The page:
When you’ve found a home that you’re interested in, it’s time to make an offer. We’ll draw up a formal contract reflecting your offering price and terms. If your offer is accepted by the seller, this contract will become a legally binding agreement.
In addition to an offer contract, you’ll need to provide earnest money and a letter from your lender confirming your ability to complete the purchase.
Earnest Money is typically between 1% to 5% of the property purchase price, but in competitive markets, we routinely see much more than 5%. You won’t be at risk of losing your earnest money as long as you don’t default on the agreed upon terms of the contract. There may be several contingencies that we can put in place within the contract to protect your earnest money from default. We’ll explain these to you when we put together your purchase contract.
As a buyer, you will be in a better negotiating position if:
- You’ve been pre-approved for a mortgage, better yet if you’ve been pre-underwritten
- Your offer is not contingent on the sale of another property you currently own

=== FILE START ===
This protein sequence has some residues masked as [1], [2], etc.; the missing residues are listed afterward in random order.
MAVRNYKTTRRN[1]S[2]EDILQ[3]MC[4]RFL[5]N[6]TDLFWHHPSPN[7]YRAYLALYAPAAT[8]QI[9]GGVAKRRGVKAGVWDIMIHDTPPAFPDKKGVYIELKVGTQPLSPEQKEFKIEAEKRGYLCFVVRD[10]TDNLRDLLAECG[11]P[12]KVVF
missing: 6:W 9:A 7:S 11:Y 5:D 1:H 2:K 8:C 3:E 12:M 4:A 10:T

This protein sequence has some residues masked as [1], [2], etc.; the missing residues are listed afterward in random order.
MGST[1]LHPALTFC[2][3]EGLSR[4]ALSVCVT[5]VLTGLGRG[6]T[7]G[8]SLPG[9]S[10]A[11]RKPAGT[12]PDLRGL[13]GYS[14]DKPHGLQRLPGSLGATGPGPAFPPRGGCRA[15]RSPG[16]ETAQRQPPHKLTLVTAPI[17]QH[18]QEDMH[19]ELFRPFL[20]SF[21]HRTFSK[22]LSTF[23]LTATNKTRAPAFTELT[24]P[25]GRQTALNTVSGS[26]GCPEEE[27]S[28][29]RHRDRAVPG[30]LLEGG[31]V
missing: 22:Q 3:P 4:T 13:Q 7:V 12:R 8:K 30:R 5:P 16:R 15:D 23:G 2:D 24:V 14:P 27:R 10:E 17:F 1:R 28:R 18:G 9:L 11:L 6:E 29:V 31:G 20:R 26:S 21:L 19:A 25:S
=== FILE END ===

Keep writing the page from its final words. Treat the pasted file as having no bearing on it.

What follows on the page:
- You haven’t loaded your offer with time-consuming or extraneous contingencies
- You have an understanding of how to structure your offer to win if there’s competition
When you make an offer on a house, you should be prepared for the negotiations to go back and forth a bit before both parties agree to the terms. You may also have to compete with other interested buyers. We’ll discuss winning strategies with you so that you can put your best foot forward!
After agreement has been reached on all of the terms in the contract, and both you and the seller have signed the offer, we have a legally binding contract. This is called “Mutual Acceptance.” Your file will be sent to the escrow company. You’ll contact the escrow company directly to arrange the delivery of your earnest money deposit. Please note that due to increasing fraud in the industry, you should always confirm wiring instructions directly with your bank and with your escrow contact.
Learn more about what escrow’s role is and what title insurance is in our section on Escrow & Title.